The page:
Will Grigg believes his early-season goals at Wigan have answered those who questioned whether he would be impacted by his Euro 2016 snub.
The 25-year-old was in France for Northern Ireland's first ever European Championship finals, though he was one of three unused outfield players, not that those with a passing interest would have guessed given his name became an anthem, not just for his country, but the whole tournament.
Grigg admits there was frustration that he was not able to show a wider audience he was far more than just the subject of a catchy terrace chant, but, now back in the Northern Irish squad after scoring six goals for Latics, he thinks his record in the second tier of English football proves he has bounced back.
"I've always got that belief and desire to score goals and be the best that I can. It's always nice when you prove people wrong"
"I went to France as a footballer, not as anything else, so to not play a minute was tough," he said.
"It was really disappointing and it was a tough time. I went there as part of the squad and you're not guaranteed to play and that's what happened.
"It's one of those things, you have to get back quickly and there probably were a few question marks, whether I'd come back flying again and I certainly did that.
"It wasn't a case of me going back sulking, or anything like that, it was good to have a good start.
"I'm clever enough to realise that's what happens in football - you get questioned constantly. I think that was always going to be a little question, whether that was justified or not there was always going to be a doubt, and it's nice to prove people wrong.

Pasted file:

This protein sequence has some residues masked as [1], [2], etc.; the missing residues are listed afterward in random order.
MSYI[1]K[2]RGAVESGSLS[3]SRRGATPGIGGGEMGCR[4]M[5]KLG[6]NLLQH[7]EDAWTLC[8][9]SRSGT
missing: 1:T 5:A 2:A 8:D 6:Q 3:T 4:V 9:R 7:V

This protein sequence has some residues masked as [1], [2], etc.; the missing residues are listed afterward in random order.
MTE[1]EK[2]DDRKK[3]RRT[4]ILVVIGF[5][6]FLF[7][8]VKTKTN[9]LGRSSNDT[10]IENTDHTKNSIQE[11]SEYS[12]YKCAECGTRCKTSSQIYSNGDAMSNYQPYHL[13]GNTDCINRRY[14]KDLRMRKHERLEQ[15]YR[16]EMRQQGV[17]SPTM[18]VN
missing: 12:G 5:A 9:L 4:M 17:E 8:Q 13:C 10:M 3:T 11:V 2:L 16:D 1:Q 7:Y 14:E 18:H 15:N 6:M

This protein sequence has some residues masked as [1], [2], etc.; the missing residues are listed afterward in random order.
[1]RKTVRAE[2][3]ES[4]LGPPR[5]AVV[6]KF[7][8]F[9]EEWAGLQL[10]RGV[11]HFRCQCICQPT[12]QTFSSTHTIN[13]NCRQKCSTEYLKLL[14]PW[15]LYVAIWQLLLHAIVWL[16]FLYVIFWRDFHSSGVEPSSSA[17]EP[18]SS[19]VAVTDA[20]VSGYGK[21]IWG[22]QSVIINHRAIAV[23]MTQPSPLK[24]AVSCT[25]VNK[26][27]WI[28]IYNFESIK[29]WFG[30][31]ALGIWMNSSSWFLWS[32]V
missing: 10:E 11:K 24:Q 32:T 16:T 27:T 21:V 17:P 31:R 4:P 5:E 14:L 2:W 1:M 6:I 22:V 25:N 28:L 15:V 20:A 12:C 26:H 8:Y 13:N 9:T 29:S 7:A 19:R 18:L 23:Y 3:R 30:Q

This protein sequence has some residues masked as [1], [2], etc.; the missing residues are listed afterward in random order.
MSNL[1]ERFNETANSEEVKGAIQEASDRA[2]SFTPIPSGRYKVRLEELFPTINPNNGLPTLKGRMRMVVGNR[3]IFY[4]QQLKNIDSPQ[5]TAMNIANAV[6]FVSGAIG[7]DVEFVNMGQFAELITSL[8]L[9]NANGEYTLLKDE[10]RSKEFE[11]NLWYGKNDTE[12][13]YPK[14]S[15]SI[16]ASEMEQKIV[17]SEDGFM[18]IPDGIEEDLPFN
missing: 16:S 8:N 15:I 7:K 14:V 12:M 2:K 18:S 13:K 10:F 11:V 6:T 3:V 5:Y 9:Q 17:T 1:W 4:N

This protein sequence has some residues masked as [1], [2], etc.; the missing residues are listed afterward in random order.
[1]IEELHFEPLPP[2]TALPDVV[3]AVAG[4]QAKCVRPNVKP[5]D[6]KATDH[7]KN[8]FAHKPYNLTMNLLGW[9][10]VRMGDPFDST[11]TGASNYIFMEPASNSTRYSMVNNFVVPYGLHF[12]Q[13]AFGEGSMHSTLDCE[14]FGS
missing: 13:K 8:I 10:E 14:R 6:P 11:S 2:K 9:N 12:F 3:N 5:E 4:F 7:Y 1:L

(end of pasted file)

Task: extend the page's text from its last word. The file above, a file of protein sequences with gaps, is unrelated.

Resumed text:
"It's not necessarily made me more determined. I've always got that belief and desire to score goals and be the best that I can. It's always nice when you prove people wrong."
His 'Will Grigg's on Fire' song, a reworking of Gala's hit 'Freed from Desire' is still inescapable around The Green and White Army, as was epitomised by the fact the original was the first song played over the PA after Germany's win over the Northern Irish in Hanover last month.
Not that Grigg, who missed Michael O'Neill's past two squads following the birth of his child, will allow that cult-hero status to inflate his ego.
"Anyone who knows me as a person, it's not one of those things that will get to my head or anything," the striker added of his chant.
"It was good fun, I enjoyed it while I could but it was not the main reason why I was there."
There may be opportunities for Grigg in either Friday's World Cup qualifier against Azerbaijan or next week's friendly against Croatia and victory in the first contest will see the country go into second place in their group, behind the Germans, as they bid to qualify for back-to-back major tournaments after a 30-year absence.
Asked what had changed under O'Neill since his debut four years ago, Grigg said: "If I knew that answer I'd be selling it for a lot of money. I don't know, it's probably a similar group of players, we've got that experience over the last two or three campaigns.
"We've developed as a group, a lot of that is down to Michael and the staff that have helped that. You can't put your finger on anything, I think it's just a combination of everything, experience, confidence and the way we set up and work as a group."